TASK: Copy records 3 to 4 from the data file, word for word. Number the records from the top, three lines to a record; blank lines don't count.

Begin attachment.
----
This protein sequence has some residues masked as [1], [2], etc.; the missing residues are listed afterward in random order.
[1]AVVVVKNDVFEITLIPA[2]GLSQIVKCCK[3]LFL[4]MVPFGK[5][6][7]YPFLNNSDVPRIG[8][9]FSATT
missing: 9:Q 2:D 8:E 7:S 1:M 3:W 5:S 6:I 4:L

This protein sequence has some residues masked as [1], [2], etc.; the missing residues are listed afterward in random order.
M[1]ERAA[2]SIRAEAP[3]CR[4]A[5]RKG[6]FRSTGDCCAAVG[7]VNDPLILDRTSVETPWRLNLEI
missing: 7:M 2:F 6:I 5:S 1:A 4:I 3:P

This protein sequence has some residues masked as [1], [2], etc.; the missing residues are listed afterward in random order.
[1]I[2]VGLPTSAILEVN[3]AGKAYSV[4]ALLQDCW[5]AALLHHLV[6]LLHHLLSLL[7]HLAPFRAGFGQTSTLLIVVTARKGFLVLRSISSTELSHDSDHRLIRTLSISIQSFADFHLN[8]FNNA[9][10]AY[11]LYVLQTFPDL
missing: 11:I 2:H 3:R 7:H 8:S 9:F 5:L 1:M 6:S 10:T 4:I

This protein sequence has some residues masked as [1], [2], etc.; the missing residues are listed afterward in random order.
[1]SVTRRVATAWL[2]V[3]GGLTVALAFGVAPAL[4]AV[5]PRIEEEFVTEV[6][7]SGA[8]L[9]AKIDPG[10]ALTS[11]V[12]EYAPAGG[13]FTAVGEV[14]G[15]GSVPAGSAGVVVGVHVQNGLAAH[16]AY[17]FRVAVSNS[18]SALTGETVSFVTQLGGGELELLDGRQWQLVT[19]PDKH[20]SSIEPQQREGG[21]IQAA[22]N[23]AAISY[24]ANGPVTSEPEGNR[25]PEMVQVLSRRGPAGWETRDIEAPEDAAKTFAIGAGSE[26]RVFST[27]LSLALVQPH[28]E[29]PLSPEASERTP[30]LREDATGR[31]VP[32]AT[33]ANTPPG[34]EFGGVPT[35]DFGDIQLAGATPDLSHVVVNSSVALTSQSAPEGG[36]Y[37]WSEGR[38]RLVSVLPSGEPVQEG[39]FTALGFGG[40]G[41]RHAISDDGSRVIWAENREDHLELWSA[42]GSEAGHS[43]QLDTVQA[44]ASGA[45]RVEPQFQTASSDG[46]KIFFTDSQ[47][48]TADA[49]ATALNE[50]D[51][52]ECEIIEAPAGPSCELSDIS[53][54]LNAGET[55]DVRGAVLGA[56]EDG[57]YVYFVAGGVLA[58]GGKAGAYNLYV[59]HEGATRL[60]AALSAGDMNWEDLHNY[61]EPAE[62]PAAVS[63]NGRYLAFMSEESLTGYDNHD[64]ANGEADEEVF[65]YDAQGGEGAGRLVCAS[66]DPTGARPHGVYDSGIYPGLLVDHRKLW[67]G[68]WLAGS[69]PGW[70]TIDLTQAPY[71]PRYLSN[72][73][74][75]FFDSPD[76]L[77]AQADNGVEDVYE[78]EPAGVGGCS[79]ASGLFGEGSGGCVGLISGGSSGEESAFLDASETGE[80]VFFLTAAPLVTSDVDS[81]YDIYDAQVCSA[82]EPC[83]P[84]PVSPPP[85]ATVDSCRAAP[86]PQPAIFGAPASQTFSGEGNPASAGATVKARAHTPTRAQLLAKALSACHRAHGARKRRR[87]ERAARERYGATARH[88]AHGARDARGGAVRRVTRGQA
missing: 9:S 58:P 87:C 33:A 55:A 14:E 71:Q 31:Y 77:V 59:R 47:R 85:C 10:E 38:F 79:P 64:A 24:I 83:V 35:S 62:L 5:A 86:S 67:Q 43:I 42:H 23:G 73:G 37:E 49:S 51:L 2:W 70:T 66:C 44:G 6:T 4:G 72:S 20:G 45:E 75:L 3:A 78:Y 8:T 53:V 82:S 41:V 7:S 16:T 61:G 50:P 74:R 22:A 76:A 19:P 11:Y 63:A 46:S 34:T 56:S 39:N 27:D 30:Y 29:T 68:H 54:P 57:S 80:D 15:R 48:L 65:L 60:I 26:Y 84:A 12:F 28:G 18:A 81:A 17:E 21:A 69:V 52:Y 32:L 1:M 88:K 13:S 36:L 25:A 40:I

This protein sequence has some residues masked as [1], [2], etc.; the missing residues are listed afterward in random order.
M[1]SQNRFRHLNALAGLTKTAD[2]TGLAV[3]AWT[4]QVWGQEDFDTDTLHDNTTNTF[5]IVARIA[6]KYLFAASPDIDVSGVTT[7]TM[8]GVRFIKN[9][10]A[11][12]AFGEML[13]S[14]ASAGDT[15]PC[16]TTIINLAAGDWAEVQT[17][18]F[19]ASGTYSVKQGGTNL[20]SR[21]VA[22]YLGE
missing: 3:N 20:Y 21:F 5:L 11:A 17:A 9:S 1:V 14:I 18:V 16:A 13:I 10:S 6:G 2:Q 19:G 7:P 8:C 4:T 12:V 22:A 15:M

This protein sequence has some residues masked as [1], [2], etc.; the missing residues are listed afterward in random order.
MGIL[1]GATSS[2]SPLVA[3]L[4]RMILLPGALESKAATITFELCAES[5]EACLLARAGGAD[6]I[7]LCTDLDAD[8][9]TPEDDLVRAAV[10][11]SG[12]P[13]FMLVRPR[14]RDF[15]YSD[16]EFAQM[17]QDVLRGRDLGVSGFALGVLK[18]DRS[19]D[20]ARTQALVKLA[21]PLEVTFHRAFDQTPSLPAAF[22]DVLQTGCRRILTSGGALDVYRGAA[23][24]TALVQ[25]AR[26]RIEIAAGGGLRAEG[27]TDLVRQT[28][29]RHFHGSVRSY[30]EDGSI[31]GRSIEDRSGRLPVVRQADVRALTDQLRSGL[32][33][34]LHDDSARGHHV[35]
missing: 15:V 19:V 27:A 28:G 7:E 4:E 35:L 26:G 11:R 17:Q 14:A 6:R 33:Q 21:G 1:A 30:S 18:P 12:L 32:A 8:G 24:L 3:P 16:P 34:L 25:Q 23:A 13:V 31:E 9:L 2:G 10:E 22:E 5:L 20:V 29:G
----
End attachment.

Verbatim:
This protein sequence has some residues masked as [1], [2], etc.; the missing residues are listed afterward in random order.
[1]I[2]VGLPTSAILEVN[3]AGKAYSV[4]ALLQDCW[5]AALLHHLV[6]LLHHLLSLL[7]HLAPFRAGFGQTSTLLIVVTARKGFLVLRSISSTELSHDSDHRLIRTLSISIQSFADFHLN[8]FNNA[9][10]AY[11]LYVLQTFPDL
missing: 11:I 2:H 3:R 7:H 8:S 9:F 5:L 1:M 6:S 10:T 4:I

This protein sequence has some residues masked as [1], [2], etc.; the missing residues are listed afterward in random order.
[1]SVTRRVATAWL[2]V[3]GGLTVALAFGVAPAL[4]AV[5]PRIEEEFVTEV[6][7]SGA[8]L[9]AKIDPG[10]ALTS[11]V[12]EYAPAGG[13]FTAVGEV[14]G[15]GSVPAGSAGVVVGVHVQNGLAAH[16]AY[17]FRVAVSNS[18]SALTGETVSFVTQLGGGELELLDGRQWQLVT[19]PDKH[20]SSIEPQQREGG[21]IQAA[22]N[23]AAISY[24]ANGPVTSEPEGNR[25]PEMVQVLSRRGPAGWETRDIEAPEDAAKTFAIGAGSE[26]RVFST[27]LSLALVQPH[28]E[29]PLSPEASERTP[30]LREDATGR[31]VP[32]AT[33]ANTPPG[34]EFGGVPT[35]DFGDIQLAGATPDLSHVVVNSSVALTSQSAPEGG[36]Y[37]WSEGR[38]RLVSVLPSGEPVQEG[39]FTALGFGG[40]G[41]RHAISDDGSRVIWAENREDHLELWSA[42]GSEAGHS[43]QLDTVQA[44]ASGA[45]RVEPQFQTASSDG[46]KIFFTDSQ[47][48]TADA[49]ATALNE[50]D[51][52]ECEIIEAPAGPSCELSDIS[53][54]LNAGET[55]DVRGAVLGA[56]EDG[57]YVYFVAGGVLA[58]GGKAGAYNLYV[59]HEGATRL[60]AALSAGDMNWEDLHNY[61]EPAE[62]PAAVS[63]NGRYLAFMSEESLTGYDNHD[64]ANGEADEEVF[65]YDAQGGEGAGRLVCAS[66]DPTGARPHGVYDSGIYPGLLVDHRKLW[67]G[68]WLAGS[69]PGW[70]TIDLTQAPY[71]PRYLSN[72][73][74][75]FFDSPD[76]L[77]AQADNGVEDVYE[78]EPAGVGGCS[79]ASGLFGEGSGGCVGLISGGSSGEESAFLDASETGE[80]VFFLTAAPLVTSDVDS[81]YDIYDAQVCSA[82]EPC[83]P[84]PVSPPP[85]ATVDSCRAAP[86]PQPAIFGAPASQTFSGEGNPASAGATVKARAHTPTRAQLLAKALSACHRAHGARKRRR[87]ERAARERYGATARH[88]AHGARDARGGAVRRVTRGQA
missing: 9:S 58:P 87:C 33:A 55:A 14:E 71:Q 31:Y 77:V 59:R 47:R 85:C 10:E 38:F 79:P 64:A 24:I 83:V 35:S 62:L 5:A 86:S 67:Q 43:I 42:H 23:G 73:G 37:E 49:S 51:L 2:W 70:T 66:C 44:G 6:T 4:G 72:S 20:G 45:E 75:L 3:A 78:Y 8:T 53:V 82:S 41:V 7:S 16:T 61:G 50:P 74:R 22:A 76:A 19:P 11:Y 63:A 46:S 34:T 56:S 39:N 27:D 30:Y 29:T 68:H 54:P 57:S 80:D 15:R 48:L 65:L 60:I 26:Y 84:A 12:F 28:G 18:A 81:A 17:E 21:A 69:V 52:Y 32:L 1:M 88:K 13:S 36:L 25:A 40:I